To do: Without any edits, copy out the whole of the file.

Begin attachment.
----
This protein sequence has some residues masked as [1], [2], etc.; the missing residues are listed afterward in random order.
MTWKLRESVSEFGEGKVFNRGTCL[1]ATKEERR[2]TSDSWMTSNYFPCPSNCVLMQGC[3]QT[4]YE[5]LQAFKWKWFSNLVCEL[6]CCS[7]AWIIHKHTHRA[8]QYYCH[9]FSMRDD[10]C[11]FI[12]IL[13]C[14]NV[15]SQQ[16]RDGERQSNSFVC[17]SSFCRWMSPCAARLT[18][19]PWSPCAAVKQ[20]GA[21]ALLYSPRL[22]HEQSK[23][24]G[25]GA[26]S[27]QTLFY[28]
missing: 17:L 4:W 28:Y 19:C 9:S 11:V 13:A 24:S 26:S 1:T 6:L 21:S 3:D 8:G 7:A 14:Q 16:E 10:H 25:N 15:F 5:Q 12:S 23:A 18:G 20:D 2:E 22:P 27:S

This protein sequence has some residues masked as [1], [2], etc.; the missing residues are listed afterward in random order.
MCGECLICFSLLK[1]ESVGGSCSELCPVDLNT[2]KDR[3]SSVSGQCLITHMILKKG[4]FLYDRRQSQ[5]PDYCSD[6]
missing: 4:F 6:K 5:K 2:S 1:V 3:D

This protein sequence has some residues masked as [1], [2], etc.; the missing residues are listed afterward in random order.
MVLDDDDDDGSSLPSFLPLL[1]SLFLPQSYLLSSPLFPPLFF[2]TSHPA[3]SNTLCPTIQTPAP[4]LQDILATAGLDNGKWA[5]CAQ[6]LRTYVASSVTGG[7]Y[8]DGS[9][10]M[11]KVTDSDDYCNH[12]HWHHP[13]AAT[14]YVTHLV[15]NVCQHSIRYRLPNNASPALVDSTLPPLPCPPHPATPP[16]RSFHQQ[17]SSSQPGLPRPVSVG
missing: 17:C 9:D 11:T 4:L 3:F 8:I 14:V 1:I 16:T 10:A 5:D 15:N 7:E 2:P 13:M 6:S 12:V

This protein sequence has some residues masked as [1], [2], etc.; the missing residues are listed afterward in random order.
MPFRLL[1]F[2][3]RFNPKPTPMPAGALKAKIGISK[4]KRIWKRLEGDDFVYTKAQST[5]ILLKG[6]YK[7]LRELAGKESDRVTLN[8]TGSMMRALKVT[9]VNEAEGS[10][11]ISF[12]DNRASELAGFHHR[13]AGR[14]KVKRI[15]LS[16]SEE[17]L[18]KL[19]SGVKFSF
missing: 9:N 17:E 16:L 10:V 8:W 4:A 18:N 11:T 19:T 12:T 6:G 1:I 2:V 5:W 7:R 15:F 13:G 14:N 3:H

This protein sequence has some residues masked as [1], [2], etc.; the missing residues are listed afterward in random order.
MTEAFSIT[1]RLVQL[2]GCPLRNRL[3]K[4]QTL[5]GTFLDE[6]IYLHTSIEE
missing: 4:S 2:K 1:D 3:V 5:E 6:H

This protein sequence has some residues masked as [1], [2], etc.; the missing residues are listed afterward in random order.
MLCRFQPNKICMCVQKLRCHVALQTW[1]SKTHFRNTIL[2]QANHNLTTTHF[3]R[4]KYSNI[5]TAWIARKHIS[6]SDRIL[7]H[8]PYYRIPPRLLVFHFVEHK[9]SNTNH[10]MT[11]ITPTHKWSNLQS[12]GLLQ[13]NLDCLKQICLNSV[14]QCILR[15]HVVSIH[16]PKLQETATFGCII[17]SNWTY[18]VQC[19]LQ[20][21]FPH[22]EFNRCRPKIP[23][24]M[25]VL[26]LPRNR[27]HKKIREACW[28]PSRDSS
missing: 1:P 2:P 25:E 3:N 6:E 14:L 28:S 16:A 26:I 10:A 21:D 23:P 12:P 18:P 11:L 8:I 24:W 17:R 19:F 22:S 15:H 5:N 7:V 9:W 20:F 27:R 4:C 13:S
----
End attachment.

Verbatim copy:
This protein sequence has some residues masked as [1], [2], etc.; the missing residues are listed afterward in random order.
MTWKLRESVSEFGEGKVFNRGTCL[1]ATKEERR[2]TSDSWMTSNYFPCPSNCVLMQGC[3]QT[4]YE[5]LQAFKWKWFSNLVCEL[6]CCS[7]AWIIHKHTHRA[8]QYYCH[9]FSMRDD[10]C[11]FI[12]IL[13]C[14]NV[15]SQQ[16]RDGERQSNSFVC[17]SSFCRWMSPCAARLT[18][19]PWSPCAAVKQ[20]GA[21]ALLYSPRL[22]HEQSK[23][24]G[25]GA[26]S[27]QTLFY[28]
missing: 17:L 4:W 28:Y 19:C 9:S 11:V 13:A 24:S 26:S 1:T 6:L 21:S 3:D 8:G 7:A 14:Q 16:E 10:H 25:N 15:F 5:Q 12:S 23:A 18:G 20:D 2:E 22:P 27:S

This protein sequence has some residues masked as [1], [2], etc.; the missing residues are listed afterward in random order.
MCGECLICFSLLK[1]ESVGGSCSELCPVDLNT[2]KDR[3]SSVSGQCLITHMILKKG[4]FLYDRRQSQ[5]PDYCSD[6]
missing: 4:F 6:K 5:K 2:S 1:V 3:D

This protein sequence has some residues masked as [1], [2], etc.; the missing residues are listed afterward in random order.
MVLDDDDDDGSSLPSFLPLL[1]SLFLPQSYLLSSPLFPPLFF[2]TSHPA[3]SNTLCPTIQTPAP[4]LQDILATAGLDNGKWA[5]CAQ[6]LRTYVASSVTGG[7]Y[8]DGS[9][10]M[11]KVTDSDDYCNH[12]HWHHP[13]AAT[14]YVTHLV[15]NVCQHSIRYRLPNNASPALVDSTLPPLPCPPHPATPP[16]RSFHQQ[17]SSSQPGLPRPVSVG
missing: 17:C 9:D 11:T 4:L 3:F 8:I 14:V 1:I 16:T 10:A 5:D 15:N 7:E 2:P 13:M 6:S 12:V

This protein sequence has some residues masked as [1], [2], etc.; the missing residues are listed afterward in random order.
MPFRLL[1]F[2][3]RFNPKPTPMPAGALKAKIGISK[4]KRIWKRLEGDDFVYTKAQST[5]ILLKG[6]YK[7]LRELAGKESDRVTLN[8]TGSMMRALKVT[9]VNEAEGS[10][11]ISF[12]DNRASELAGFHHR[13]AGR[14]KVKRI[15]LS[16]SEE[17]L[18]KL[19]SGVKFSF
missing: 9:N 17:E 16:L 10:V 8:W 4:A 18:N 11:T 19:T 12:T 6:G 1:I 2:V 5:W 7:R 15:F 13:G 14:N 3:H

This protein sequence has some residues masked as [1], [2], etc.; the missing residues are listed afterward in random order.
MTEAFSIT[1]RLVQL[2]GCPLRNRL[3]K[4]QTL[5]GTFLDE[6]IYLHTSIEE
missing: 4:S 2:K 1:D 3:V 5:E 6:H

This protein sequence has some residues masked as [1], [2], etc.; the missing residues are listed afterward in random order.
MLCRFQPNKICMCVQKLRCHVALQTW[1]SKTHFRNTIL[2]QANHNLTTTHF[3]R[4]KYSNI[5]TAWIARKHIS[6]SDRIL[7]H[8]PYYRIPPRLLVFHFVEHK[9]SNTNH[10]MT[11]ITPTHKWSNLQS[12]GLLQ[13]NLDCLKQICLNSV[14]QCILR[15]HVVSIH[16]PKLQETATFGCII[17]SNWTY[18]VQC[19]LQ[20][21]FPH[22]EFNRCRPKIP[23][24]M[25]VL[26]LPRNR[27]HKKIREACW[28]PSRDSS
missing: 1:P 2:P 25:E 3:N 6:E 14:L 28:S 16:A 26:I 10:A 21:D 23:P 12:P 18:P 11:L 8:I 24:W 17:R 19:F 22:S 15:H 5:N 7:V 9:W 20:F 27:R 4:C 13:S